- Peering. This is used to do replication between two FreeNAS machines. Simply set one machine as a peer of the other, and you can then replicate between those peers! In FreeNAS 10 you can specify a much wider range of compression, encryption and throttling options on your replications tasks because they are using their own dedicated channel. We are already planning a number of improvements to the overall status information we display for peers and replication tasks as they are running.
Anyone who has ever replicated 10Tb of data over a hard-wired 10Gbit link before sending a replica machine to another physical location will appreciate this flexibility, and we are already planning a number of improvements to the overall status information we display for peers and replication tasks as they are running. See our saved ticket query to follow along in the bug tracker as we march towards RELEASE and add much more capability and polish to the peering mechanism in 10!
FreeNAS 10’s VM support started with the bhyve code base and then added the 9pfs filesystem for sharing data between the host and VMs, guest tools for the various guest OSes, a high-performance VNC graphical console server, and many other features. The result is an interface for creating and managing VMs that is considerably simpler than the usual bhyve Unix command-line experience. For example, here is the configuration UI for a running Windows 10 VM:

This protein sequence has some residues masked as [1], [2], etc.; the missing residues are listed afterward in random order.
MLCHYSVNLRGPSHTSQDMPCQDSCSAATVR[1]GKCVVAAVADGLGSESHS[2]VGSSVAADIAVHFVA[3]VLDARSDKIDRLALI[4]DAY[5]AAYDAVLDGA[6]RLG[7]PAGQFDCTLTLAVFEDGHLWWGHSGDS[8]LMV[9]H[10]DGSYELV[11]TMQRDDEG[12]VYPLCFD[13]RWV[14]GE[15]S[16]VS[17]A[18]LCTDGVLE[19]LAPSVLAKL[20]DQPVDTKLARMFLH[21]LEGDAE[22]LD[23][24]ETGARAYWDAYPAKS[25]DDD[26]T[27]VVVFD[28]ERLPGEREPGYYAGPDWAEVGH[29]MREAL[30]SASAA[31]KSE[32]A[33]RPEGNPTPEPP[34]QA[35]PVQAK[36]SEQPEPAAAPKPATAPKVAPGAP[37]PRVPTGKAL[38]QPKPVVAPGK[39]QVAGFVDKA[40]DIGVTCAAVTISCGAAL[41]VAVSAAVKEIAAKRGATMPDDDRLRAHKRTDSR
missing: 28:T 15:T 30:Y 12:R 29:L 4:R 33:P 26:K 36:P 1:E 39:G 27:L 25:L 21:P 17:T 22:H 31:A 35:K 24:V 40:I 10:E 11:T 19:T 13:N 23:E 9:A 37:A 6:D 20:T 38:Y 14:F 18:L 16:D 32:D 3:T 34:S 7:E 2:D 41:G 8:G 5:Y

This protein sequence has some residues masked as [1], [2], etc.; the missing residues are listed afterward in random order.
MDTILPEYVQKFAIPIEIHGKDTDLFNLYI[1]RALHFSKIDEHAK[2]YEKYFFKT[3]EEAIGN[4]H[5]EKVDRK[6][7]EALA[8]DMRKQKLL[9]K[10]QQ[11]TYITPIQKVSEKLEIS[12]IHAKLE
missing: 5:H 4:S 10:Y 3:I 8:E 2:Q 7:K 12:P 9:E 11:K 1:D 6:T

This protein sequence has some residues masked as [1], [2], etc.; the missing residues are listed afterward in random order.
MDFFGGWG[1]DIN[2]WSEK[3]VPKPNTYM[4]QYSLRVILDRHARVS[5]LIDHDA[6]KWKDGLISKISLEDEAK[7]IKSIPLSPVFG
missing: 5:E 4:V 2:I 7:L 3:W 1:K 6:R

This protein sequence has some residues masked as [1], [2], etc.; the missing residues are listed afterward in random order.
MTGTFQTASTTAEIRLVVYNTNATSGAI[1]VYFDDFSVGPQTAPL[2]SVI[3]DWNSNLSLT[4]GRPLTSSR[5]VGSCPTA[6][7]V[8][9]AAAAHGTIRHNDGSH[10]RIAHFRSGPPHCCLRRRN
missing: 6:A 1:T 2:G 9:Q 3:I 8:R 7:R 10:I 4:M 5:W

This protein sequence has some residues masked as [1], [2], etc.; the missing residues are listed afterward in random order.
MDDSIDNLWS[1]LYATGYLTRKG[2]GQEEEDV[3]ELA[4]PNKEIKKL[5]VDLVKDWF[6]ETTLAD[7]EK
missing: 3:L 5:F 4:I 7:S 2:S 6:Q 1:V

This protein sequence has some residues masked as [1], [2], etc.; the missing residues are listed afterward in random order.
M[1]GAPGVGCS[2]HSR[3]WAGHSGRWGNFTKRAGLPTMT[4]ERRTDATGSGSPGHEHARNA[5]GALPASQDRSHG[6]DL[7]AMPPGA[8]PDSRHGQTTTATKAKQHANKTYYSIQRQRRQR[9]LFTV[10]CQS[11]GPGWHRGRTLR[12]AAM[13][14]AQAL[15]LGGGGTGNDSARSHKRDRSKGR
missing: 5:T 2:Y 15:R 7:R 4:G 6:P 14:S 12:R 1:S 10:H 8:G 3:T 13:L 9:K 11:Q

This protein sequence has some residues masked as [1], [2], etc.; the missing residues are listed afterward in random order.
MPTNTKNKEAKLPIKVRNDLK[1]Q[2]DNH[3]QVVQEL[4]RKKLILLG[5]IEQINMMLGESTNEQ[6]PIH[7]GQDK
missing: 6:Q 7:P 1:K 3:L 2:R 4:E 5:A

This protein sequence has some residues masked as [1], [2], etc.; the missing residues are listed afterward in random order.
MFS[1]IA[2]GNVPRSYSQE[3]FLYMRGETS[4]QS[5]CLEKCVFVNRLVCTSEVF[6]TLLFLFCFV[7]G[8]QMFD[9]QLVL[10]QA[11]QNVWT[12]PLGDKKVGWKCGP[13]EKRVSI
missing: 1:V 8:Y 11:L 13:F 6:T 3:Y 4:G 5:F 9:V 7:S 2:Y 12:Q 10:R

Creating a VM requires that you create a CD-device that points to the installation ISO, have a disk of suitable size and type, pick a graphics device, and create a NIC. You then select the bootloader type and set the VM to have a Boot Device value of the CD device the first time, start it up, install your OS to the virtual disk, and stop the VM. Then you set the Boot Device to the disk device, save the configuration, and start it again. Then you can click the “VGA Console” button in the upper left corner and boom, your VM’s GUI!